What Pinker says:
If you train people to do one thing (recognize shapes, solve math puzzles, find hidden words), they get better at doing that thing, but almost nothing else. Music doesn’t make you better at math, conjugating Latin doesn’t make you more logical, brain-training games don’t make you smarter. Accomplished people don’t bulk up their brains with intellectual calisthenics; they immerse themselves in their fields. Novelists read lots of novels, scientists read lots of science.
And our brains somehow handle all sorts of things.
The New York Times has another of those “modern technology is bad for kids” articles today: “The Risks of Parenting While Plugged In.” This one, instead of blaming modern technology (TV, video games, computers, mobile phones—take your pick) for rotting kids’ brains, blames the gadgets for making parents ignore their kids. “Some child development experts,” as the article puts it, are concerned that parents become so engaged with their gadgets, checking email or reading websites, that their kids become jealous and resentful, even resorting to biting and hitting to get their parents’ attention. (Though I rather like the example of the kid who makes his mom set the microwave timer when she says she’ll be just a couple minutes more.)
But really? The gadgets make them ignore their kids?
It’s not the modern technology. It’s the parents. I see parents browsing through title after title in bookstores, ignoring kids pulling at their legs. I see kids squirming and squealing in strollers while their parents wander through just one more store at the mall. I see kids climbing over end tables in doctors’ waiting rooms while their parents read magazines, happily unconscious of the glares directed at them by others less unaware.
Nobody blames the books or the strollers or the magazines for making those parents ignore their kids. Why should we then blame the Blackberrys or the netbooks? Some parents with gadgets engage with their kids and some parents with gadgets don’t, just as some families make shopping a family excursion and pay attention to everybody’s needs and interests and stamina.
It’s not the technology. It’s just that some people don’t put their kids very high on their priority lists.
I’m struck yet again by what seems to be a unifying theme running through what I thought were disparate areas of my life. Once upon a time, I’d have told you that streamlining and simplifying things to focus on one concept at a time was a good idea, but these days, I’m seriously into complexity.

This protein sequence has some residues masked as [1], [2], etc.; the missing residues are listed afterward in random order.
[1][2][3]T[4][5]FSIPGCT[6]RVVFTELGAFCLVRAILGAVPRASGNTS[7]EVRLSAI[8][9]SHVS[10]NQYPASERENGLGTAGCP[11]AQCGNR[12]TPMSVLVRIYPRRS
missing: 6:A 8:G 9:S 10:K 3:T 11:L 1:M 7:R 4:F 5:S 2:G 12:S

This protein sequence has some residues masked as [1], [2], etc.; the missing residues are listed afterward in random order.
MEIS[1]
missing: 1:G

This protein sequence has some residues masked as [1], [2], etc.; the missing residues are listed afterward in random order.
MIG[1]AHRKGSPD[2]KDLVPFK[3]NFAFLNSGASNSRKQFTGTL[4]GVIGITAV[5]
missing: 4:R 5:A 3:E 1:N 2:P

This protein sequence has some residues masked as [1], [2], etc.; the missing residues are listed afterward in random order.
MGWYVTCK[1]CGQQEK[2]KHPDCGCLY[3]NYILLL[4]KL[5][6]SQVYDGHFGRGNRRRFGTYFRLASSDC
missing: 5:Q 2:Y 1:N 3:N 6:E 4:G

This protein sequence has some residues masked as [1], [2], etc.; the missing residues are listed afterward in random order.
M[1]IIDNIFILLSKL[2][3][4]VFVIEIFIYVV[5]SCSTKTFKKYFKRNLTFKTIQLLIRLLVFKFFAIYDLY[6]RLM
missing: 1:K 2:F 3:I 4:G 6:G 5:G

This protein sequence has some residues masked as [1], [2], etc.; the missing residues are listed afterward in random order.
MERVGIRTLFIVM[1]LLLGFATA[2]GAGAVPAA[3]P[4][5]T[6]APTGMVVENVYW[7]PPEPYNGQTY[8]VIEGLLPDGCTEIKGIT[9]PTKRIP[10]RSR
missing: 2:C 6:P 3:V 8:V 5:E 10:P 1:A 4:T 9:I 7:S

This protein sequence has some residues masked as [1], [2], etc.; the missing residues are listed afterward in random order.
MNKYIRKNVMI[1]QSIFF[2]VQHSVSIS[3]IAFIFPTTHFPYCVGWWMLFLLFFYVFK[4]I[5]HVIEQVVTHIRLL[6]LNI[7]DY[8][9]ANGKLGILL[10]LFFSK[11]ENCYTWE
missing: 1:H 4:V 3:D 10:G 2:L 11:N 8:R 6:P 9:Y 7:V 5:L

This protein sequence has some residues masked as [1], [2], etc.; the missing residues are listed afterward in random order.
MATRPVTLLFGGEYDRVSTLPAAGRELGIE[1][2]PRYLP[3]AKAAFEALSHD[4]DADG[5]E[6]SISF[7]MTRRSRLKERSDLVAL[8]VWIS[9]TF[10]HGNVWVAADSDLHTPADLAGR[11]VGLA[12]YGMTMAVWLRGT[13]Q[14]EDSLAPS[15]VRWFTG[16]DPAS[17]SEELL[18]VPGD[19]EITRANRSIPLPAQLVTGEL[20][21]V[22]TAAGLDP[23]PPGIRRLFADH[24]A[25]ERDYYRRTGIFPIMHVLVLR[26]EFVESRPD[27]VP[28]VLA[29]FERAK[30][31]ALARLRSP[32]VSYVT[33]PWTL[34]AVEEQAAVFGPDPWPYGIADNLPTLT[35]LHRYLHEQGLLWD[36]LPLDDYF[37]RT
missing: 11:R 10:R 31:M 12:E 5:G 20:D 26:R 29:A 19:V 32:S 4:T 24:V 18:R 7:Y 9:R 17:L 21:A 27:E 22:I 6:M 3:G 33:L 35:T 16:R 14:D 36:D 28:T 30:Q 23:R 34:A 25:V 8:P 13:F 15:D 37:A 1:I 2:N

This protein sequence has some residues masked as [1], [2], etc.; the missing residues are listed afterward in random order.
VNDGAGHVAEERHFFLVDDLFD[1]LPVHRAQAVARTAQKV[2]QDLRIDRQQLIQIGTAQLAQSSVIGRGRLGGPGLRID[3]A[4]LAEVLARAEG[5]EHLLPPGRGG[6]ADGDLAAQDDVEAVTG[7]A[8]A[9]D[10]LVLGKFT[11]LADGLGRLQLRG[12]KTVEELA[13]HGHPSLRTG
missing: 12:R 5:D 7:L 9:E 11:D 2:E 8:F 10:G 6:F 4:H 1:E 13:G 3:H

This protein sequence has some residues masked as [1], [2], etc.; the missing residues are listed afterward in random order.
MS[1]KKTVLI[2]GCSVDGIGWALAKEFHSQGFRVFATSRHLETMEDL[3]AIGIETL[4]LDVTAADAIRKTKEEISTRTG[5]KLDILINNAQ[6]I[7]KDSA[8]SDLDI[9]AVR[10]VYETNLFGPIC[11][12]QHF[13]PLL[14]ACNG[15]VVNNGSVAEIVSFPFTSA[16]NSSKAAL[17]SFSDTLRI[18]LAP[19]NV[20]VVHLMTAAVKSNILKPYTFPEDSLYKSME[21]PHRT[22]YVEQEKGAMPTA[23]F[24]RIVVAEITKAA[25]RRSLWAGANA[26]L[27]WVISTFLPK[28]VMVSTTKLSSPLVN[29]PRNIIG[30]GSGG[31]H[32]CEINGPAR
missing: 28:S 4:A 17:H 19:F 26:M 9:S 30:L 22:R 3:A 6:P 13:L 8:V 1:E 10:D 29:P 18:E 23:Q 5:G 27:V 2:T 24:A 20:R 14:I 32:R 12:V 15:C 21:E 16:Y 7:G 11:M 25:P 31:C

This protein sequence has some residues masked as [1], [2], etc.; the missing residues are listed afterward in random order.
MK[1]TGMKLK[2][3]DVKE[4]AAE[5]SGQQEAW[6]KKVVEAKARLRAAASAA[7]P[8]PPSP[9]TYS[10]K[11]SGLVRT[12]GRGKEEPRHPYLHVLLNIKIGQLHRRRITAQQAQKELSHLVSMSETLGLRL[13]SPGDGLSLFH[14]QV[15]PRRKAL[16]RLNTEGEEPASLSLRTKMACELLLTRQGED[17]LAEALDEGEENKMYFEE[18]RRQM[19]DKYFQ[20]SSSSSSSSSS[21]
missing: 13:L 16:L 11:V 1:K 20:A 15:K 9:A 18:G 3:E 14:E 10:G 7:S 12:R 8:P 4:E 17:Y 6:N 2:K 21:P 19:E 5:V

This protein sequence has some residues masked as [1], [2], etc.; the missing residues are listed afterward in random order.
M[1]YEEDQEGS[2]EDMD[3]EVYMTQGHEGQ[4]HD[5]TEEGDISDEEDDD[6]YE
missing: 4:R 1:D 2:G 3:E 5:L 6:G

- Nutritionally, it’s better to eat a variety of real (that is, fresh) food than to rely on multivitamins and other supplements.
- Sure, there are all those high-tech exercise machines that isolate specific muscles, but if I want a challenging workout, point me toward the free weights or the balance balls or the yoga mat. Complex exercises work not only the body but the brain, and are interesting enough to keep me coming back for more.
- Learning by doing almost always seems to work better than learning by rote. No matter how carefully I read a software user manual, I never learn as much about how to use the application as when I simply sit down and start using it by trial and error (and only occasional recourse to the manual as reference).
I’ve thought for years now that starting with the basics is not always the best idea. Sometimes jumping into the midst of something (fencing or teaching, for example) to get a good taste can tell you what you still need to learn, and let you focus better on learning it.
Interesting essay by Clay Shirky in the Wall Street Journal this weekend–“Does the Internet Make You Smarter?
No surprise that this would appeal to me, a long-time fan of Steven Berlin Johnson’s Everything Bad Is Good for You. And it turns out there’s a book due out next week: Cognitive Surplus: Creativity and Generosity in a Connected Age. Sounds like yet another book that may end up on my iPad to-be-read virtual shelves.